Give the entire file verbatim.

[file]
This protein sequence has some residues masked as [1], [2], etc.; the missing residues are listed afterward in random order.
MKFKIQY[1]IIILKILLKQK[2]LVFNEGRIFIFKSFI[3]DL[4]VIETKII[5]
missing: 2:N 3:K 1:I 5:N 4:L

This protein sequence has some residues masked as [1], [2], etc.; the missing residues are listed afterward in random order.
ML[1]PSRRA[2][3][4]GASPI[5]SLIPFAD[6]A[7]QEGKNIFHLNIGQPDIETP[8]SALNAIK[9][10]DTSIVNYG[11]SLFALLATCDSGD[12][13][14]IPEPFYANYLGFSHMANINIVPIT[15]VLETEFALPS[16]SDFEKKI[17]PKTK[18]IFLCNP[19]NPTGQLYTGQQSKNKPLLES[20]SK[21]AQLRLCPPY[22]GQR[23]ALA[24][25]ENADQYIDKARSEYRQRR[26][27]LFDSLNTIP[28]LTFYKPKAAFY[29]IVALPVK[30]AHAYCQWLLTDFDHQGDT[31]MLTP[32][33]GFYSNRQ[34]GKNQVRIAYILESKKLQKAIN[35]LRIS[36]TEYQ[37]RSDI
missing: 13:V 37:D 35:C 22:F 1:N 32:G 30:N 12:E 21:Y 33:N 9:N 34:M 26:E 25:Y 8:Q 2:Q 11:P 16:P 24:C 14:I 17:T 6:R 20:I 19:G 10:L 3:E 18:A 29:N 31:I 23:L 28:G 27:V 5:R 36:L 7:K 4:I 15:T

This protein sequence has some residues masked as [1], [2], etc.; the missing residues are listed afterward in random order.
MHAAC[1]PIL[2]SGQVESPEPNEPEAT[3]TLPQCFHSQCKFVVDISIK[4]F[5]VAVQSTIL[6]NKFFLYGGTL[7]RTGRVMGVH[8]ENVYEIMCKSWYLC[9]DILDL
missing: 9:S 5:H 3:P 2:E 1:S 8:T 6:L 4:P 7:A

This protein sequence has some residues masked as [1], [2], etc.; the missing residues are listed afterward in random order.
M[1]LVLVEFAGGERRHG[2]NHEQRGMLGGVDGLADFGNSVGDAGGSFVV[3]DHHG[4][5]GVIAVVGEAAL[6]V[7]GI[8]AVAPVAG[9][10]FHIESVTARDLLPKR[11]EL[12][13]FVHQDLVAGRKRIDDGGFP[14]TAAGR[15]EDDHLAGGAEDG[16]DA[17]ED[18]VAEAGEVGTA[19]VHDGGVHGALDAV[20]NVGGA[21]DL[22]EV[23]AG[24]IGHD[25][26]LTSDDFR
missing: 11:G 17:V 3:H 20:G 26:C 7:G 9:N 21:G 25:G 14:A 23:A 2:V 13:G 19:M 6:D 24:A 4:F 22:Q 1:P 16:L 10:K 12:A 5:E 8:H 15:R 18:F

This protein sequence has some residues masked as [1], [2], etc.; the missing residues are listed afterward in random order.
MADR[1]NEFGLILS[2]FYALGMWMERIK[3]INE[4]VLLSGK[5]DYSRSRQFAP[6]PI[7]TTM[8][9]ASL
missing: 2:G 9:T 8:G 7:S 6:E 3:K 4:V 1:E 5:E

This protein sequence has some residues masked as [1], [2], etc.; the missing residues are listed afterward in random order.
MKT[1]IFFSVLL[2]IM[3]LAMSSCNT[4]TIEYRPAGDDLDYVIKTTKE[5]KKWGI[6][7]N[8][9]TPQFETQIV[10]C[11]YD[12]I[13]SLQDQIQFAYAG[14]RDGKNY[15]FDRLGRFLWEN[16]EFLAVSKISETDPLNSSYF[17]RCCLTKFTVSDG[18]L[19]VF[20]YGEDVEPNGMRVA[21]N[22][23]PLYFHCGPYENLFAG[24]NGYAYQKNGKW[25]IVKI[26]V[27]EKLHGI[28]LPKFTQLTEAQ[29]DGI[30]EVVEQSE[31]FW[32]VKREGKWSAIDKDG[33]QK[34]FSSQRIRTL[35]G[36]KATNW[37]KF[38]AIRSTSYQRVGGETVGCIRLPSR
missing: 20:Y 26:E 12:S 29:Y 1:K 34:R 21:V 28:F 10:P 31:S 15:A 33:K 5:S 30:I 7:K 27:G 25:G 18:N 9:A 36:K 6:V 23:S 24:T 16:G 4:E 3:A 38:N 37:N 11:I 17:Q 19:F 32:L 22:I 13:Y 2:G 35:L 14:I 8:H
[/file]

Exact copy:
This protein sequence has some residues masked as [1], [2], etc.; the missing residues are listed afterward in random order.
MKFKIQY[1]IIILKILLKQK[2]LVFNEGRIFIFKSFI[3]DL[4]VIETKII[5]
missing: 2:N 3:K 1:I 5:N 4:L

This protein sequence has some residues masked as [1], [2], etc.; the missing residues are listed afterward in random order.
ML[1]PSRRA[2][3][4]GASPI[5]SLIPFAD[6]A[7]QEGKNIFHLNIGQPDIETP[8]SALNAIK[9][10]DTSIVNYG[11]SLFALLATCDSGD[12][13][14]IPEPFYANYLGFSHMANINIVPIT[15]VLETEFALPS[16]SDFEKKI[17]PKTK[18]IFLCNP[19]NPTGQLYTGQQSKNKPLLES[20]SK[21]AQLRLCPPY[22]GQR[23]ALA[24][25]ENADQYIDKARSEYRQRR[26][27]LFDSLNTIP[28]LTFYKPKAAFY[29]IVALPVK[30]AHAYCQWLLTDFDHQGDT[31]MLTP[32][33]GFYSNRQ[34]GKNQVRIAYILESKKLQKAIN[35]LRIS[36]TEYQ[37]RSDI
missing: 13:V 37:D 35:C 22:F 1:N 32:G 30:N 12:E 21:Y 33:N 9:N 34:M 26:E 25:Y 8:Q 2:Q 11:P 16:P 24:C 14:I 17:T 6:R 20:I 19:G 10:L 3:E 18:A 29:N 31:I 23:L 28:G 27:V 5:R 36:L 7:K 4:I 15:T

This protein sequence has some residues masked as [1], [2], etc.; the missing residues are listed afterward in random order.
MHAAC[1]PIL[2]SGQVESPEPNEPEAT[3]TLPQCFHSQCKFVVDISIK[4]F[5]VAVQSTIL[6]NKFFLYGGTL[7]RTGRVMGVH[8]ENVYEIMCKSWYLC[9]DILDL
missing: 9:S 5:H 3:P 2:E 1:S 8:T 6:L 4:P 7:A

This protein sequence has some residues masked as [1], [2], etc.; the missing residues are listed afterward in random order.
M[1]LVLVEFAGGERRHG[2]NHEQRGMLGGVDGLADFGNSVGDAGGSFVV[3]DHHG[4][5]GVIAVVGEAAL[6]V[7]GI[8]AVAPVAG[9][10]FHIESVTARDLLPKR[11]EL[12][13]FVHQDLVAGRKRIDDGGFP[14]TAAGR[15]EDDHLAGGAEDG[16]DA[17]ED[18]VAEAGEVGTA[19]VHDGGVHGALDAV[20]NVGGA[21]DL[22]EV[23]AG[24]IGHD[25][26]LTSDDFR
missing: 11:G 17:V 3:H 20:G 26:C 7:G 9:N 21:G 25:G 14:A 23:A 2:V 13:G 19:M 6:D 24:A 4:F 22:Q 1:P 16:L 10:K 12:A 5:E 8:H 15:R 18:F

This protein sequence has some residues masked as [1], [2], etc.; the missing residues are listed afterward in random order.
MADR[1]NEFGLILS[2]FYALGMWMERIK[3]INE[4]VLLSGK[5]DYSRSRQFAP[6]PI[7]TTM[8][9]ASL
missing: 2:G 9:T 8:G 7:S 6:E 3:K 4:V 1:E 5:E

This protein sequence has some residues masked as [1], [2], etc.; the missing residues are listed afterward in random order.
MKT[1]IFFSVLL[2]IM[3]LAMSSCNT[4]TIEYRPAGDDLDYVIKTTKE[5]KKWGI[6][7]N[8][9]TPQFETQIV[10]C[11]YD[12]I[13]SLQDQIQFAYAG[14]RDGKNY[15]FDRLGRFLWEN[16]EFLAVSKISETDPLNSSYF[17]RCCLTKFTVSDG[18]L[19]VF[20]YGEDVEPNGMRVA[21]N[22][23]PLYFHCGPYENLFAG[24]NGYAYQKNGKW[25]IVKI[26]V[27]EKLHGI[28]LPKFTQLTEAQ[29]DGI[30]EVVEQSE[31]FW[32]VKREGKWSAIDKDG[33]QK[34]FSSQRIRTL[35]G[36]KATNW[37]KF[38]AIRSTSYQRVGGETVGCIRLPSR
missing: 20:Y 26:E 12:S 29:Y 1:K 34:R 21:V 28:F 10:P 31:S 15:A 33:K 5:S 30:I 7:K 27:G 25:G 18:N 9:A 36:K 6:V 23:S 24:T 16:G 4:E 3:A 38:N 37:N 11:I 17:Q 19:F 32:L 22:I 13:Y 2:G 35:L 14:I 8:H